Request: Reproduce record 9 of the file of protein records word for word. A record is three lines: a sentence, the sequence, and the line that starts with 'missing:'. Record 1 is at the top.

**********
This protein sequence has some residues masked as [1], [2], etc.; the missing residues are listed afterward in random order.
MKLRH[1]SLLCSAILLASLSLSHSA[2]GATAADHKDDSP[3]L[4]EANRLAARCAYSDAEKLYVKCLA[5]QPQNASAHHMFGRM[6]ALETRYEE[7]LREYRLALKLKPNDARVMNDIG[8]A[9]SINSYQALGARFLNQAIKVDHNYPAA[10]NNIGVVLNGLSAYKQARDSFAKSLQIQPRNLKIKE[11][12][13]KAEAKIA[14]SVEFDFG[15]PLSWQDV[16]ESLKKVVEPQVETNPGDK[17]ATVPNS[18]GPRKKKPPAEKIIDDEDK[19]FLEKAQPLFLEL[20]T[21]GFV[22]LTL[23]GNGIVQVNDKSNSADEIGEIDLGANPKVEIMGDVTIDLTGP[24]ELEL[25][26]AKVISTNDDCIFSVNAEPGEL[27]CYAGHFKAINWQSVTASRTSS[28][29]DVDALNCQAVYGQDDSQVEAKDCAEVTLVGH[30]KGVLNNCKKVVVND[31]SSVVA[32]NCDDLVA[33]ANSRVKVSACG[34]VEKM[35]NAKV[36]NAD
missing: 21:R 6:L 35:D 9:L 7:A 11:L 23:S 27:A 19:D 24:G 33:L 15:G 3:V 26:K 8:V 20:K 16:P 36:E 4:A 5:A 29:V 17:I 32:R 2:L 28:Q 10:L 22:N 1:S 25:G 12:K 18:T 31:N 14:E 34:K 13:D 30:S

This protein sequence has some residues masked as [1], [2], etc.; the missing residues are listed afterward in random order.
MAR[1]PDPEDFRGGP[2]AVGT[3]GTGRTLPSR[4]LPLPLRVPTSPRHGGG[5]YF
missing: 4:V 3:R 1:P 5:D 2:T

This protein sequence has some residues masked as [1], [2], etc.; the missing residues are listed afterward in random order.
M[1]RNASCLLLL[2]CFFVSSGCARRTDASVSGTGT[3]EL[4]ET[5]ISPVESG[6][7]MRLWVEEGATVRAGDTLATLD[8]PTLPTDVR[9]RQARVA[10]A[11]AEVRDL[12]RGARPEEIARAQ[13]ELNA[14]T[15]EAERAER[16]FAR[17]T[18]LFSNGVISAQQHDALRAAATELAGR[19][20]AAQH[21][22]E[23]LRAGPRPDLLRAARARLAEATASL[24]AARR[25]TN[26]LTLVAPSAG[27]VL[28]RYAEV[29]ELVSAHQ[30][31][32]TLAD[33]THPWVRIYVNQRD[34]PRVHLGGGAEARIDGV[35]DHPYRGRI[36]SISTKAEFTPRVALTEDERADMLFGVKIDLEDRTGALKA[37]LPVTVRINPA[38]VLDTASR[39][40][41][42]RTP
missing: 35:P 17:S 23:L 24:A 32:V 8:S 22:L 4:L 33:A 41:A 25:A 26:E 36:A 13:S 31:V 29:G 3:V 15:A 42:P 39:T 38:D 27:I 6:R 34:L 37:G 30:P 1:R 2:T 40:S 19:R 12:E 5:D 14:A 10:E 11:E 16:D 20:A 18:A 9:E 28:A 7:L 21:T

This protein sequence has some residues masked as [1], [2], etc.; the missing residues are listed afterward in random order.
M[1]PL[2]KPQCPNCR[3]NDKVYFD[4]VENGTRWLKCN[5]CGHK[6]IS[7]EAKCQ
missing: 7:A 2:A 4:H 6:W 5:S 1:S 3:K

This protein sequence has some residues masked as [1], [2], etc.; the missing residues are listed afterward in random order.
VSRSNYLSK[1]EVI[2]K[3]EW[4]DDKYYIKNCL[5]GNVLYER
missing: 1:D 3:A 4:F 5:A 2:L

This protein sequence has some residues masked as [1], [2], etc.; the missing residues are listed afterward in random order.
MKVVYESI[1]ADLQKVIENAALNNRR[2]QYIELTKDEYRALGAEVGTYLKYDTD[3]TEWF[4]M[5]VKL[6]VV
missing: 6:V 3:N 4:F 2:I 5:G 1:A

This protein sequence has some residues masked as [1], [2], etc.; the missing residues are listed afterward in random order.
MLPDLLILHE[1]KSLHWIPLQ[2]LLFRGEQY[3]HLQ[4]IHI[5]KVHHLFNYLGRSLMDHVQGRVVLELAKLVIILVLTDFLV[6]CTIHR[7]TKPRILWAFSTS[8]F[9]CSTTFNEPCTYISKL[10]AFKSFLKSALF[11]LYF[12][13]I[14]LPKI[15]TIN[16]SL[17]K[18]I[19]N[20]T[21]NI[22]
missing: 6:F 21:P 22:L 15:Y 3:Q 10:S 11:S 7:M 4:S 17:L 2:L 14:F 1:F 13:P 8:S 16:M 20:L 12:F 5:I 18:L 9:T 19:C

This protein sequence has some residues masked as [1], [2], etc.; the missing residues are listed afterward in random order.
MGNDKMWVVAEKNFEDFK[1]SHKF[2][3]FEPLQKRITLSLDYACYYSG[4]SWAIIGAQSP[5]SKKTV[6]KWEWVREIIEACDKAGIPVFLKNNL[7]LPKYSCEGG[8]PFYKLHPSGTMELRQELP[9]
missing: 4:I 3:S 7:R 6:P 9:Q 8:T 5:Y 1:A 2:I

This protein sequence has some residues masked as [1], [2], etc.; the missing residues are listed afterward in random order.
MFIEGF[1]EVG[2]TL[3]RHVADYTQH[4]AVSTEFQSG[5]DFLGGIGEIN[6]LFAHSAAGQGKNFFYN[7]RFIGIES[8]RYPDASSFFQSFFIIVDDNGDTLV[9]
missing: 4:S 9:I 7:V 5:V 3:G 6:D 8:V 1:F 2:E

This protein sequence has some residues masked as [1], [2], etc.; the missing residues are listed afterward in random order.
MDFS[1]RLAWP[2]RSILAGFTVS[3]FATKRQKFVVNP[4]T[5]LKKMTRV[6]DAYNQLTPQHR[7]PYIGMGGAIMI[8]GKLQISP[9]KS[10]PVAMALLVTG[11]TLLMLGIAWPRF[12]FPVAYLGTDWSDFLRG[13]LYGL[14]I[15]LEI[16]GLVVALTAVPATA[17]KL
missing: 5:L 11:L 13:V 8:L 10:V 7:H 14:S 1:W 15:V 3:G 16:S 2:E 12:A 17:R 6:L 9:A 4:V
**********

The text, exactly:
This protein sequence has some residues masked as [1], [2], etc.; the missing residues are listed afterward in random order.
MFIEGF[1]EVG[2]TL[3]RHVADYTQH[4]AVSTEFQSG[5]DFLGGIGEIN[6]LFAHSAAGQGKNFFYN[7]RFIGIES[8]RYPDASSFFQSFFIIVDDNGDTLV[9]
missing: 4:S 9:I 7:V 5:V 3:G 6:D 8:V 1:F 2:E